If you’re in the Aspen, Colorado area or can get here this weekend you are in for an athletic treat. Power of Four skimo race is happening Saturday, with amazing competitors. Last year the Aspen local Gaston & Taam team cleaned up a win with a rather astounding 23 minute lead. Experienced skimo racers took third and fourth spots.
Beyond the overall fun of spectating this contest (see our 2015 coverage), what was interesting last year is ultra runners Rob Krar and Mike Foote got fourth, 33 minutes off the lead. One has to assume the ultra guys have engines the size of fighter jets and only lost time due to their downhill skills. Thus, perhaps they’ve been practicing their 60 mph straightlining on skimo race gear? They’ll be back — and perhaps a force. More, we have possibly disruptive competition showing up in the form of other ultra-running teams, namely Anton Krupicka and Joe Grant. I’m telling you, this will be good.
We are of course rooting for our home teams. Namely Gaston and Taam, along with the guys from Cripple Creek Backcountry.
Only problem is that skimo racing here in cowboy country doesn’t have the jumbotron continuous live view you get in other forms of ski competition. Spectating is a DIY affair and rather humorous at times as unless you’re at the finish it’s tough to track what’s going on (the racers do have GPS tracking, so check website). But you can get a read with a spectation strategy, and being at the finish gives you an exciting few minutes as each team comes in. To that end: The race start is 6:00 am at Snowmass, but since you can’t drive to the start (bus shuttle) it’s probably best to skip it. (Typical of how North American skimo races seem to deny the existence of spectators, sigh…)
Instead, last year doing our first spectator stop at the Aspen Highlands base area was fun, as the racers are getting fairly worked and spread out by the time they come through the Highlands aid station. If you’re at Highlands by 7:15 that should be sufficient for seeing the first guys come through. Next, head over to Aspen Mountain, where you can either hang out at the finish, or get a one-ride gondola ticket and watch the racers top out their last climb, the brutal Midnight Mine uphill that caps the course total of 11,600 vertical feet (yes you read that right). To watch the top-out you’ll need to ski tour out about a mile south on Richmond Ridge, so you won’t make it back in time to see the first guys reach the finish. Insider hint: fully 4 boot pack climbs this year should make transitions a key element in the contest, along with icy piste descents and thin snow on the Congo Trail.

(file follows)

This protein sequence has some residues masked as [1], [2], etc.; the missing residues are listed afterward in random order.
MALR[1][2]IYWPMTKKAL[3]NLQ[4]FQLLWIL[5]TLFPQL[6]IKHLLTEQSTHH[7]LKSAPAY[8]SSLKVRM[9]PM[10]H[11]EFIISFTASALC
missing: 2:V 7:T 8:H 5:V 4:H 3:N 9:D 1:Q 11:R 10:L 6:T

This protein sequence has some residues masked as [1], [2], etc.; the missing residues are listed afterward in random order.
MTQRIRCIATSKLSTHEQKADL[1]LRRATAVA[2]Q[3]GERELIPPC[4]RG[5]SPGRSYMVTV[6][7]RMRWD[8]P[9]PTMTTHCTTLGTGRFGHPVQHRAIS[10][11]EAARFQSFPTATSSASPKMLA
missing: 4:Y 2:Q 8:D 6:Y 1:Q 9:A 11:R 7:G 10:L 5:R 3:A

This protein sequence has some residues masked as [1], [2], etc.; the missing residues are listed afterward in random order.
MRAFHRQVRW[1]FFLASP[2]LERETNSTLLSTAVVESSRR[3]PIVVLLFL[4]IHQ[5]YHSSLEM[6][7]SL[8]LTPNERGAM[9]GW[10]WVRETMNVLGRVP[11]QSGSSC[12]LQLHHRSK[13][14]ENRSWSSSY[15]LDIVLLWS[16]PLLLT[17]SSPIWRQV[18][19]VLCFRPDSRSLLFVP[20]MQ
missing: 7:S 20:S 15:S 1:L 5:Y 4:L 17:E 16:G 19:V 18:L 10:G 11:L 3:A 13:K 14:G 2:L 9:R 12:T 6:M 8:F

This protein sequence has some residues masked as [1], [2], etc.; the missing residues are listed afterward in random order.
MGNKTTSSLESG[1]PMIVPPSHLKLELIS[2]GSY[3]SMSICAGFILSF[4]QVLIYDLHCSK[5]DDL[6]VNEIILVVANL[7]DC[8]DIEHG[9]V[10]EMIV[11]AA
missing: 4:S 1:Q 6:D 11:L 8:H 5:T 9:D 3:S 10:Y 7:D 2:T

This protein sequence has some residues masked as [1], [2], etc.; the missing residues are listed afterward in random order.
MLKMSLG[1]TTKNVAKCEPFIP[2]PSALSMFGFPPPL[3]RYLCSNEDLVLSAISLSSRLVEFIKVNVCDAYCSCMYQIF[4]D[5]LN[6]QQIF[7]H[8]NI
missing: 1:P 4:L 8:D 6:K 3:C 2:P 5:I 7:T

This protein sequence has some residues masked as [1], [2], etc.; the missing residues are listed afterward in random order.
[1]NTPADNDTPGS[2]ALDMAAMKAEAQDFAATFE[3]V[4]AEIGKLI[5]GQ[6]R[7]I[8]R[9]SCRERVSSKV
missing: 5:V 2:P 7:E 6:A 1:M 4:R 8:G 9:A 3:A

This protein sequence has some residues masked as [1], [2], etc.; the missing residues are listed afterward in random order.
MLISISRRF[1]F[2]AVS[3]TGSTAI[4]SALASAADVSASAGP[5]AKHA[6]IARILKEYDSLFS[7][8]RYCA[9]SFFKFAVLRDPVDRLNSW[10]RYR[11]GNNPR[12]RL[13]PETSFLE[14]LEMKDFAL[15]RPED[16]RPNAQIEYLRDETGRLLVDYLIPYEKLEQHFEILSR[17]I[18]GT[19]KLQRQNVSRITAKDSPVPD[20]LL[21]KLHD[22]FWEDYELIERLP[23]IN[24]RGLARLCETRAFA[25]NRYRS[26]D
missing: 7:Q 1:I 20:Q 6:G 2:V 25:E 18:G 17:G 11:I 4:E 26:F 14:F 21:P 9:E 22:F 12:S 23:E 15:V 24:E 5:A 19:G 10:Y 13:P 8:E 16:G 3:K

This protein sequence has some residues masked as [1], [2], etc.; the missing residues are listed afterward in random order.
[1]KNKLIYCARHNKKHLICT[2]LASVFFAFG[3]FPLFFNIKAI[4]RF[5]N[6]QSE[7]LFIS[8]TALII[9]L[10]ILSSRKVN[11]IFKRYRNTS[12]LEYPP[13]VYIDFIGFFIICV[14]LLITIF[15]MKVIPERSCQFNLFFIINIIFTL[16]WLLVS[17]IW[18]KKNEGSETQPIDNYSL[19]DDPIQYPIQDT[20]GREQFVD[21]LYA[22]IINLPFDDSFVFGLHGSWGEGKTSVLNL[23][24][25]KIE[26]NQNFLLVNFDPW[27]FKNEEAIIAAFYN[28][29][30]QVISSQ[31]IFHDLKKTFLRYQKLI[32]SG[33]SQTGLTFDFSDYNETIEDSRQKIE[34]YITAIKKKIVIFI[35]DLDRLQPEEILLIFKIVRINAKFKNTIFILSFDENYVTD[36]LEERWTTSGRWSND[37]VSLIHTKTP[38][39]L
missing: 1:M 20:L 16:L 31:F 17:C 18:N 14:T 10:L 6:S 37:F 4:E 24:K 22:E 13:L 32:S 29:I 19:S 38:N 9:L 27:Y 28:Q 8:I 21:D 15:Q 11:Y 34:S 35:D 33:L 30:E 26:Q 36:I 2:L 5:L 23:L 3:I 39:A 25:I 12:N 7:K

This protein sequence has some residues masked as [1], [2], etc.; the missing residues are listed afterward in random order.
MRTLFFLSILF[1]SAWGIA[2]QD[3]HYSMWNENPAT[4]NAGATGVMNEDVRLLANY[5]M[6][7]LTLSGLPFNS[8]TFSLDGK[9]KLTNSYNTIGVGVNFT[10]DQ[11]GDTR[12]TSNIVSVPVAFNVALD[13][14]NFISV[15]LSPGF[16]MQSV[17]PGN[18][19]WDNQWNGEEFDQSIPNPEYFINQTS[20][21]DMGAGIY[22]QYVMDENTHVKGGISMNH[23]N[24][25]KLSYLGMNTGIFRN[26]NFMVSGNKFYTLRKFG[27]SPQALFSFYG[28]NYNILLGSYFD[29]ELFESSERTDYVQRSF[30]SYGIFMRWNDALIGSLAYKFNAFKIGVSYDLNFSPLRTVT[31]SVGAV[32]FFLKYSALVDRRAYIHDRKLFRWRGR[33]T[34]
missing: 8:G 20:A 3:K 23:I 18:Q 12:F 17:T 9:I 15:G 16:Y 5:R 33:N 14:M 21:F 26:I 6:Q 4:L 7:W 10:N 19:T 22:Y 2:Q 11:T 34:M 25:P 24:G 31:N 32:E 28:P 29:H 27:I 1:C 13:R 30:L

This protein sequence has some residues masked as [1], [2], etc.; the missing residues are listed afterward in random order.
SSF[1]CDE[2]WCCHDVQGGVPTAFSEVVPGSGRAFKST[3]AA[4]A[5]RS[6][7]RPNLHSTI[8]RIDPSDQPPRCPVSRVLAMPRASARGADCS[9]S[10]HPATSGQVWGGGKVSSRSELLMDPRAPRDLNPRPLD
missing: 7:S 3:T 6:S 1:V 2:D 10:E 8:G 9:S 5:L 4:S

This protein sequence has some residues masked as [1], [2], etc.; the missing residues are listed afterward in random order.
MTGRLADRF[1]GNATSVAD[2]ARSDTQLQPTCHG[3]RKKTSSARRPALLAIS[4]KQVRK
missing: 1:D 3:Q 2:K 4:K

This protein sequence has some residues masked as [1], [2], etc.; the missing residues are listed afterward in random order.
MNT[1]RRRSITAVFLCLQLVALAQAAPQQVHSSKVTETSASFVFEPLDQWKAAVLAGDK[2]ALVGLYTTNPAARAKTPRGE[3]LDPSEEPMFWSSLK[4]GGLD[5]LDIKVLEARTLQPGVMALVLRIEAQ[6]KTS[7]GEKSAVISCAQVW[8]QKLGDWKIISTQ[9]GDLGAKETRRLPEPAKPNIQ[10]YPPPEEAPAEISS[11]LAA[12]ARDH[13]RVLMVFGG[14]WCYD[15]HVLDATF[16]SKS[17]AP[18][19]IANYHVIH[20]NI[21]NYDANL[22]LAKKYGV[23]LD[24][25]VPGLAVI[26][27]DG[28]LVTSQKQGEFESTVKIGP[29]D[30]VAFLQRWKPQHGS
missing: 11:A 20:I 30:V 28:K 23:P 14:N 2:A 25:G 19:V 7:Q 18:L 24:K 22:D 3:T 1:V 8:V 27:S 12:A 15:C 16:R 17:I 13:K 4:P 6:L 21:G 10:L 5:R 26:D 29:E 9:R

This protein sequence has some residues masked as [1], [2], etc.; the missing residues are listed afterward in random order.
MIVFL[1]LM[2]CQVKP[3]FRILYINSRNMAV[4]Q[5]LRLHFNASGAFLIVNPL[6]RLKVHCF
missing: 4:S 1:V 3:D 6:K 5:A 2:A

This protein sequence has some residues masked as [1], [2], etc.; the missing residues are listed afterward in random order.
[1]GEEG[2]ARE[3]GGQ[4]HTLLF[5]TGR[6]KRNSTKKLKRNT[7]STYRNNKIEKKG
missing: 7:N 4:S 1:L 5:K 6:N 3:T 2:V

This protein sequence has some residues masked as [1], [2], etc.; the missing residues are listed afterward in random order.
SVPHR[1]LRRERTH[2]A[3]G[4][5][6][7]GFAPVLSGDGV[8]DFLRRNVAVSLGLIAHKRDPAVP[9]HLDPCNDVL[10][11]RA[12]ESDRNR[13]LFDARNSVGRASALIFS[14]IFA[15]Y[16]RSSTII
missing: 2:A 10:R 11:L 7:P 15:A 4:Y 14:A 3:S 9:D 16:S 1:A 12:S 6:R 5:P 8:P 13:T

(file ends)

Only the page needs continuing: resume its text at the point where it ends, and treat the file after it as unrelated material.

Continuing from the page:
Be at the finish by 10:30 to be sure you catch the winners coming in. They’ll probably be there a bit after that, but if the course is super fast and the weather good, minutes could be trimmed from the course record. Announcer at the finish will keep you hip to where the racers are. CU there.
WildSnow.com publisher emeritus and founder Lou (Louis Dawson) has a 50+ years career in climbing, backcountry skiing and ski mountaineering. He was the first person in history to ski down all 54 Colorado 14,000-foot peaks, has authored numerous books about about backcountry skiing, and has skied from the summit of Denali in Alaska, North America’s highest mountain.